Ahhhh. Fluidity. Honesty. It sounds cliche ́ but I’ve really been learning the past 5 or 6 years that the more I just get out of the way and allow whatever the process is to flow through. Sometimes its scary the kinds of things that come out of one’s mouth, out of your hand or you know the things you hear in your head. And you’re like “I HEAR THAT!” I didn’t really realize I had pop songs drifting around. You know, there’s like things you come to learn in a version of yourself and you get stuck on it. I think that’s where we get hung up. So we get into our mid to late 30’s and we start to reassess those places where we’ve gotten hung up on our identity...our perceived identity. So I’ve been trying just to let it go. Let go of it and sometimes that means putting the shit out. It’s almost like exorcising the demons. Just get out and I’m moving. And once that sort of flow is able to happen I have found the most personal sense of well-being. And the greatest part of about it is you’re making space. It’s like you’re moving out. When you move out of your house you have this purge period, where you just get rid of a bunch of shit? At the end of the book, there’s a little drawing that says “What am I gonna do with all that?” What would you do with all that space?” Its kind of what that all alludes to.
Have you ever created that space physically for yourself? Gone through your closets...
I do it once every six months.
Every six months? Wow! Do you give it to friends, to services?
I start with by offering it to friends and family and most of it ends up with goodwill. I just go and we know each other by name. I’m just like “ Here ya go!” “Thanks Brandon!” “Cool!”
So everything? From clothes to books to furniture?
EVERYTHING. It feels so awesome and to some people it might seem wasteful, you know like “You’re disposable.” First world problem kind of a thing. Maybe it is...but in other ways it feels incredible. Its almost a spiritual cleansing.
You mention that in your journal entries, like, “Can I get all of this art out? How can I do it when there’s not enough time in the day?” So what’s the process from start to finish of your day? Do you wake up and say “I need to finish this drawing..(Brandon laughs)...I need to finish this song...Oh my god its midnight and already I have to go to bed!”?
Sometimes it feels like there’s not enough hours in the day. Most of the time I just like to take it as it comes. I don’t actually feel like drawing or writing or doing those things every single day. I do them often. I heard growing up: “To be a good writer you have to write everyday, even if you don’t feel like writing.” I’ve heard that. And for some people that really works. At this point in my life, at 37, it still hasn’t really worked. I write music, or words or paint things when they show up. Because when you really break it down, I don’t think its me doing it. That would be my ego taking over and saying (in a gruff voice) “I made this”. I can put my name on it, but its not really me. I can’t really own any of that stuff. That’s a different conversation.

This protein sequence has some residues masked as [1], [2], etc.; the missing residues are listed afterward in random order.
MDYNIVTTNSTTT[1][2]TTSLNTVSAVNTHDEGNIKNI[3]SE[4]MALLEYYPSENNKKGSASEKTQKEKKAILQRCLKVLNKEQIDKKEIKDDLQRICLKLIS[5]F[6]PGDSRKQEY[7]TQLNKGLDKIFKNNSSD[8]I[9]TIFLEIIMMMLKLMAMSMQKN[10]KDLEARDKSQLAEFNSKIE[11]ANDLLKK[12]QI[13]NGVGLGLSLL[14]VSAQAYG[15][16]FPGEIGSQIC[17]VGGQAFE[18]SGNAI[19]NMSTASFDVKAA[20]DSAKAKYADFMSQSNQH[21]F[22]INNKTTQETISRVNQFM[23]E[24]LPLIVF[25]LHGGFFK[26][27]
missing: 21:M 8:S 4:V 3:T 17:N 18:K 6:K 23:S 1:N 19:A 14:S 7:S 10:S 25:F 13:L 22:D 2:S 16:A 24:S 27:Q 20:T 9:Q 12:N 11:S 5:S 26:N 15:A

Entirely. I know. (Laughter) I almost don’t know where to go from here with all this talk about cleansing (More laughter) and getting all of this out. Where do you see yourself as an old man? What lessons have you learned now that you’ll give to other people?
Hmmmm. I hope to just learn how to continue to cultivate an environment that’s conducive to creativity- that sort of invites muse in.
Any interest of outreach to communities and schools?
Yeah a LOT, actually. I’ve been actively involved with Incubus’s non-profit Make Yourself Foundation for ten years. We’ve raised a pretty good amount of money -about 2 million dollars for different non-profits through art and music related activities. But its been occurring to me that it would be really fun and enjoyable to teach as well. Hanging around my friends kids (I don’t have any kids yet but plan on it) we always end up drawing. Kids love drawing. I love drawing. Let’s draw! How cool is it to sit with a small group of young people and be like “How do we clear the space enough and invite in fun? Invite in spirit, invite in their muse and see what happens?”
It was so cool seeing all these kids bring you all these drawings today. To want to hone and cultivate that gift is really admirable.
I think its one of those things that’s going to be more and more important the further along we get with our culture and technology.
Design is everything.
Yeah and there’s so many amazing things that are happening with technology and design. But it (drawing) is like the lost art of storytelling. There’s these couple of things, they might be antiquated technologies at this point, but they’re really important. I hope to one of the carriers into a younger generations. Like- “Its still cool to draw shit!”
Nothing beats pen to paper right?
I think so, but talk to me in like ten years and maybe I’ll be like “You can paint with your EYES! Google glass has changed everything!” Who knows?